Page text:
Blogging combined the personal web page with tools to make linking to other pages easier — specifically permalinks, blogrolls and TrackBacks. This, together with weblog search engines enabled bloggers to track the threads that connected them to others with similar interests. Source: Wikipedia
The blog was independently invented by Ian Ring, in 1997. His online journal program was never called a “blog” and had very limited functionality, consisting of blobs of text associated with dates in an Access database.
Ring experimented again with data-powered journalling in 2002, to provide a CMS for the popular health and wellness site SeekWellness.com, publishing weekly posts by fitness columnist Donald Ardell. Ring likes to claim that he “invented the blog”, which is technically true even though there were other projects that could make the same claim with greater authority.
Another early example of an early online entry into the evolution of blogging was created by Dave Winer. Winer is considered a pioneer of Web syndication techniques and has been considered one of the “fathers” of blogging.
As the editor of Scripting News claims that his site “bootstrapped the blogging revolution and that it is the longest running Web Log on the internet.” Winer did not use the term “blog” and has never claimed the term. However he has gone on record as saying that “The first blogs were inspired by this blog, in fact, many of them, including Barger’s Robot Wisdom, used my software.”
Websites, including both corporate sites and personal homepages, had and still often have “What’s New” or “News” sections, often on the index page and sorted by date.
One example of a news-based “weblog” is the Drudge Report founded by the self-styled maverick reporter Matt Drudge, though apparently, Drudge dislikes this classification. Two others—Institute for Public Accuracy and Arts & Letters Daily—began posting news releases featuring several news-pegged one-paragraph quotes several times a week beginning in 1998. One noteworthy early precursor to a blog was the tongue-in-cheek personal website that was frequently updated by Usenet legend Kibo.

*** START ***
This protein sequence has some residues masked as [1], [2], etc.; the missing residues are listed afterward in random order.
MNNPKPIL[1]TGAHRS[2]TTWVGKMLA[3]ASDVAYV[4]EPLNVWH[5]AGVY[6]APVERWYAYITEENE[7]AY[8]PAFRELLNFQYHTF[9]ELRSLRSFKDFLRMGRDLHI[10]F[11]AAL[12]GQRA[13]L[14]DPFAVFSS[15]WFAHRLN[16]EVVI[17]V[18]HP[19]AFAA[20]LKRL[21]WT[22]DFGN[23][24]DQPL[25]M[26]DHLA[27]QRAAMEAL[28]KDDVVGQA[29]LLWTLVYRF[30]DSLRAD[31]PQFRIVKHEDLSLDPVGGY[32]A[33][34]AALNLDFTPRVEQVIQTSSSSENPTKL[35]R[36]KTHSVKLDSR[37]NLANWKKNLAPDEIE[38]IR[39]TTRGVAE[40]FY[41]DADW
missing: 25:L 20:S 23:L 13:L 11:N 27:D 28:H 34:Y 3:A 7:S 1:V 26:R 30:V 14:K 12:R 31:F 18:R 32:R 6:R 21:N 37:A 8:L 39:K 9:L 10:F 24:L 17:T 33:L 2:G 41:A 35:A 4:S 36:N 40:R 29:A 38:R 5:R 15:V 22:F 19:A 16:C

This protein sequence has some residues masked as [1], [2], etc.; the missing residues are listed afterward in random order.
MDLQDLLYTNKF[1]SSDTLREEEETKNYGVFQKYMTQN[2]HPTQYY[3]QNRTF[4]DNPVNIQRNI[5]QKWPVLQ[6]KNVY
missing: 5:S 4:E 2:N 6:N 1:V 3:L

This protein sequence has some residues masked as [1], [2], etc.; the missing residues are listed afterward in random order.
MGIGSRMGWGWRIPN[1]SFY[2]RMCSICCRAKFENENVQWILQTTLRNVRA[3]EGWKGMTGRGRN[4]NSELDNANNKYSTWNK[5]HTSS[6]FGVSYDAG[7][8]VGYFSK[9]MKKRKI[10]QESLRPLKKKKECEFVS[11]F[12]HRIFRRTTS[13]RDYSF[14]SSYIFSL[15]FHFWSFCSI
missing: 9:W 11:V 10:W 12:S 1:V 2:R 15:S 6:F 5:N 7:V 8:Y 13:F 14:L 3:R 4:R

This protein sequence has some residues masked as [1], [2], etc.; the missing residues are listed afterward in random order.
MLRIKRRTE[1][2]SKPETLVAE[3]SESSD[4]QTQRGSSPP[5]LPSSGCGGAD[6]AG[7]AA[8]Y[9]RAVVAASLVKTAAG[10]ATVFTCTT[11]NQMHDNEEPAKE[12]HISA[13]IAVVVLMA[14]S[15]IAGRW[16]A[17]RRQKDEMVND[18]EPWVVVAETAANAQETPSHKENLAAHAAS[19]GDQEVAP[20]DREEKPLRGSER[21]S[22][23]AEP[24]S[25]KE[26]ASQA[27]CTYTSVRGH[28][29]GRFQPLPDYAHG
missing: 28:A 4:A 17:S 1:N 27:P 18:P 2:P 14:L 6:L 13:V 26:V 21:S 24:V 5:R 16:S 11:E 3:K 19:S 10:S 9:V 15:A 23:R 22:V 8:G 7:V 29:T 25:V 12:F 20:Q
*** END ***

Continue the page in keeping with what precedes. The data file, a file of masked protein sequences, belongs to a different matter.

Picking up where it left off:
Early weblogs were simply manually updated components of common websites. However, the evolution of tools to facilitate the production and maintenance of web articles posted in reverse chronological order made the publishing process feasible to a much larger, less technical, population.
Ultimately, this resulted in the distinct class of online publishing that produces blogs we recognize today. For instance, the use of some sort of browser-based software is now a typical aspect of “blogging”.
Blogs can be hosted by dedicated blog hosting services, or they can be run using, such as WordPress, Movable Type, Blogger or LiveJournal, or on regular web hosting services. Source: Wikipedia
WordPress & Blogging
WordPress.org was released on May 27, 2003, by its founders, Matt Mullenweg and Mike Little, as a fork of b2/cafelog. The software is released under the GPLv2 (or later) license.
WordPress.com (WordPress) is a blogging platform that is owned and hosted online by Automattic. It is run on a modified version of WordPress (WordPress.org), an open source piece of software used by bloggers. This website provides free blog hosting for registered users and is financially supported via paid upgrades, “VIP” services and advertising.